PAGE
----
Friday, August 13, 2010
Eleventh Circuit Refuses to Pacify Baby Buddies in Copyright Claims Against Babies "R" Us
In this case, the facts revealed that Baby Buddies started business in 1987 after a woman designed her own pacifier holder because she could not find a good one on the market. Her design was registered in 1987. A design firm was hired to make a new design and that was registered in 1991. In 1997, Toys R Us, aka Babies R Us, began selling the Baby Buddies pacifier holder. Sales were excellent. In 1999, Toys R Us decided to produce and maket its own pacifier holder. Initially, Toys R Us attempted to buy the Baby Buddies pacifier holder design on the open market. That effort failed, after which Toys R Us hired a consultant to design several holders including a teddy bear holder. The consultant hired a subcontractor. At some point, the consultant sent the subcontractor a copy of the Baby Buddies pacifier holder and a note saying in part, "I need a new animal design. The buyer likes this bear but I do not want to produce the same exact thing. Can you work on a similar design?" The subcontractor designed pacifier holders of many kinds, including an angel, a duck, a rabbit, and a teddy bear. Toys R Us sold both pacifiers for a while but discontinued selling the Baby Buddies holder in 2003. Baby Buddies sued shortly after that.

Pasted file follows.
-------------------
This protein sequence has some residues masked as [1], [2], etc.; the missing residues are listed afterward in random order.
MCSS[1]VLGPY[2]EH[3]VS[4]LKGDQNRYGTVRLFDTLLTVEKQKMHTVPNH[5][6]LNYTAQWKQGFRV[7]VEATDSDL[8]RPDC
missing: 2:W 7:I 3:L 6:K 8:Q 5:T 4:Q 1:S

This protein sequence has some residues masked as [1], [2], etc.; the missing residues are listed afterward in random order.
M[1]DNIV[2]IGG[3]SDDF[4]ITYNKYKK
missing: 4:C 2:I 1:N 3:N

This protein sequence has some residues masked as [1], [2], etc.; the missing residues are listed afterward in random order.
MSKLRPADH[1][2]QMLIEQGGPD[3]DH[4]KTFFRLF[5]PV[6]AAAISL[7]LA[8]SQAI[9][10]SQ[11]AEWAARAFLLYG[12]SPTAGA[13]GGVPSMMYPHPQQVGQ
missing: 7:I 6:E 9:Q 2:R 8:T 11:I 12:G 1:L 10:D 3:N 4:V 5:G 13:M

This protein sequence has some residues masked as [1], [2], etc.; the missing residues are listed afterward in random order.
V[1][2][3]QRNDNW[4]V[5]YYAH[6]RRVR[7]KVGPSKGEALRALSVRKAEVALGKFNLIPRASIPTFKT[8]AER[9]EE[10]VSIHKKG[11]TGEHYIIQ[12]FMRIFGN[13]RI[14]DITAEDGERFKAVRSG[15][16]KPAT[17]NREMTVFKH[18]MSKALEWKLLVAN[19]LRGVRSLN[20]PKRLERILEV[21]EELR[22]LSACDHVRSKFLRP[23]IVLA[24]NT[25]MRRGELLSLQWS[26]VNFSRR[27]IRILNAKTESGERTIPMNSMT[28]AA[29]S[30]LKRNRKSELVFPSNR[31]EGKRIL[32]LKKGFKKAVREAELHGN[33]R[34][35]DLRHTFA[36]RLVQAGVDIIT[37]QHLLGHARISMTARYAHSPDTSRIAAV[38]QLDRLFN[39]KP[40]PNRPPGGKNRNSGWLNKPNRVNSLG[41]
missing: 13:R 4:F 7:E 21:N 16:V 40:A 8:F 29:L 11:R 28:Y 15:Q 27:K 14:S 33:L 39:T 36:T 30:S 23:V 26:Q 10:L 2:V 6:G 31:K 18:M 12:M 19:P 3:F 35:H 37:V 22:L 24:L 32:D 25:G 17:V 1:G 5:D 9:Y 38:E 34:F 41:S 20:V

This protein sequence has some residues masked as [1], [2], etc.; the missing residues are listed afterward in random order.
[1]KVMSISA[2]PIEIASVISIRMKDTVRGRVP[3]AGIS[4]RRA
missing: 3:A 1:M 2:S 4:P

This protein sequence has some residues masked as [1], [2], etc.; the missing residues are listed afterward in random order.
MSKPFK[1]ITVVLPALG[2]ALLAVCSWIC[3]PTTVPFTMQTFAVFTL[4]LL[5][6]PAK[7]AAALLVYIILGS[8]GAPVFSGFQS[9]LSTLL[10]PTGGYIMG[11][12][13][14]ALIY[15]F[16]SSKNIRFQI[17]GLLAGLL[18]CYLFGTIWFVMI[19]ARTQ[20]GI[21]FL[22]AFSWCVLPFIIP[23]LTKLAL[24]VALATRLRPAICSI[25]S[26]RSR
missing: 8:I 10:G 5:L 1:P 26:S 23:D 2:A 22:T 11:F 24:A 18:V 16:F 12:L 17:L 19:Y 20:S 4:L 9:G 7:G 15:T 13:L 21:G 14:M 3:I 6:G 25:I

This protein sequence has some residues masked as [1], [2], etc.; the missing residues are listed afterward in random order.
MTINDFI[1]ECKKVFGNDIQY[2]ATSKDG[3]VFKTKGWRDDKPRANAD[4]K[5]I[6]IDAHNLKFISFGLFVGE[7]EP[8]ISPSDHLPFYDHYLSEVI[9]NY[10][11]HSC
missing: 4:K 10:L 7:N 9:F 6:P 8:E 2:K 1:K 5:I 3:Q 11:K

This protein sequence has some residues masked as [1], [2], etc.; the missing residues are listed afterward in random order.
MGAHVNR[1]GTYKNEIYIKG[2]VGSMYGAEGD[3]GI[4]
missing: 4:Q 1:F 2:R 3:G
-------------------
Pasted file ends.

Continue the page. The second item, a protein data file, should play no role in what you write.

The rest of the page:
Baby Buddies argued that summary judgment is usually inappropriate in copyright cases because the ultimate issue of infringement turns on a jury's comparison of the works in question. However, the court noted that Eleventh Circuit law holds that summary judgment in a copyright case is appropriate in two instances, (1) where the similarity between the two works concerns only non-copyrightable elements of the work, or (2) because no reasonable jury could find the two works to be substantially similar. In making its determination the court focused on a comparison of the two plastic teddy bears. In doing so it held that the copyright protection only would apply to the particularized expression of the bear, not the the general idea of including certain features on a bear, such as a head, paws, torso and the like. In its opinion, the expressive elements of the two bears were not substantially similar as a matter of law. It held that "Baby Buddies is trying to invoke the protection of the copyright laws to prevent a competitor from using the idea of putting a sculpted teddy bear and a color-coordinated bow on a ribbon tether to create an aesthetically pleasing pacifier holder." The court stated that this type of creative competition does not violate copyright law. "Baby Buddies has the right to prevent others from copying its creative expression, but not from expressing similar ideas differently." Thus, the summary judgment against Baby Buddies was affirmed.